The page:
New study finds ketones reduce gut-produced inflammatory cells

Enterobacteriaceae, gram-negative rod-shaped bacteria, part of intestinal microbiome and causative agents of different infections, 3D illustration

The gut microbiome is a hot topic of research that is likely still in its infancy. With all we have learned in recent years, there is still much more we don’t know about its functions and its response to dietary changes.

Some studies have claimed that high-fat diets change the gut microbiome in concerning ways. We have written about the weaknesses in these studies which render them unreliable, most notably that none of them take a look at true low-carb, high-fat diets.

A new study published in peer-reviewed scientific journal Cell, which was partially funded by NuSI, addresses that concern and shows ketones have an independent effect on our gut bacteria that may reduce inflammation.

For two months, 17 overweight people lived in a metabolic ward where all their food was prepared for them. For four weeks they ate either a diet of 50% carbs, 15% protein, and 34% fat, or a ketogenic diet of 5% carbs, 15% protein and 80% fat. After the first four weeks, the subjects then switched to the other diet.

Researchers found that the different diets resulted in significant shifts in gut microbes. There was no difference in overall bacterial load, but the specific species changed significantly. Of these, Bifidobacteria showed the greatest decrease on the ketogenic diet.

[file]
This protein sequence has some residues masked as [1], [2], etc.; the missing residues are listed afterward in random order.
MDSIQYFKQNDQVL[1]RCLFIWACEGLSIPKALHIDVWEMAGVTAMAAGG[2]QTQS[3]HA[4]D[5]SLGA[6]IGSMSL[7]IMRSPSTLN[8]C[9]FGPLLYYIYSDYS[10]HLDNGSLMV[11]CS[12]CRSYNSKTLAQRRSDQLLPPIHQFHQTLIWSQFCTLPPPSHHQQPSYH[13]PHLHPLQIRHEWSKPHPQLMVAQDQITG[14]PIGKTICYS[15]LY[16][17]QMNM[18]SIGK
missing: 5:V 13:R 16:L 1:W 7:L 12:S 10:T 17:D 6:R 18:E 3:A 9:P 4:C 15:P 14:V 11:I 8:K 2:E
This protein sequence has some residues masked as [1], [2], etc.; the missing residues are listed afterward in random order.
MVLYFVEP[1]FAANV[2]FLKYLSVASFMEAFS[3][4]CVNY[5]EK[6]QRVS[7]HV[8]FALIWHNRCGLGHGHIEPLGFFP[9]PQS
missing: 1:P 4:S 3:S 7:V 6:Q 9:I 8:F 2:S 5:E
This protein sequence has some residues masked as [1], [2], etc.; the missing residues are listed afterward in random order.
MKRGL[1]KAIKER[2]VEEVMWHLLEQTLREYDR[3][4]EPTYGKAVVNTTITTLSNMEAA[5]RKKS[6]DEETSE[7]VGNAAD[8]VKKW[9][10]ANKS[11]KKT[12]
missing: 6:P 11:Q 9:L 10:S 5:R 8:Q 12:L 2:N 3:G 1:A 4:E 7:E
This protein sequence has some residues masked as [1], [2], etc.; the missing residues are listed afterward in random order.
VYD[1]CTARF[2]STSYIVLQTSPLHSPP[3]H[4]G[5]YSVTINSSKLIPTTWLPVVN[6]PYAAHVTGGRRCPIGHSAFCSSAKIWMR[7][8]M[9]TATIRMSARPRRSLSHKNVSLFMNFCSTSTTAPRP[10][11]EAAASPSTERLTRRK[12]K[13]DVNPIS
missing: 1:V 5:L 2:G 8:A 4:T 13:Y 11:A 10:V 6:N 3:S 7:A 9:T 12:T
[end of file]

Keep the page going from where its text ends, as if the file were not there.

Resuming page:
This is of great interest, as the researchers were also able to show that in mice Bifidobacteria produce Th17 cells, immune cells that have a role in inflammation and autoimmune responses. By decreasing Bifidobacteria, ketogenic diets can decrease Th17 cells.

While this does not prove that the result is a beneficial decrease in inflammation, it is certainly information that warrants further directed studies.

The researchers also studied different versions of high-fat diets in mice and found very different results from ketogenic diets and non-ketogenic, high-fat diets.

Not only did they have different results on gut microbiota, but they had completely opposite results. This further emphasizes the weakness in any study claiming that a high-fat diet has a certain effect on gut bacteria if it is not also controlled for carbs — and if it doesn’t take into account whether or not ketones are present.

The authors even showed that ketone esters were able to induce similar changes, suggesting that at least part of the effect is from the ketone bodies themselves, and part of the effect may be from carbohydrate restriction.

While the science behind how the food we eat affects our microbiome is still just getting off the ground, studies like this one show the importance of being specific about the details of the intervention diet. It also shows how measuring a physiological effect beyond changes in bacteria provides much more potentially meaningful information.

I hope we see more studies like this in the future that can further delineate how and why what we eat matters.

Thanks for reading,
Bret Scher, MD FACC


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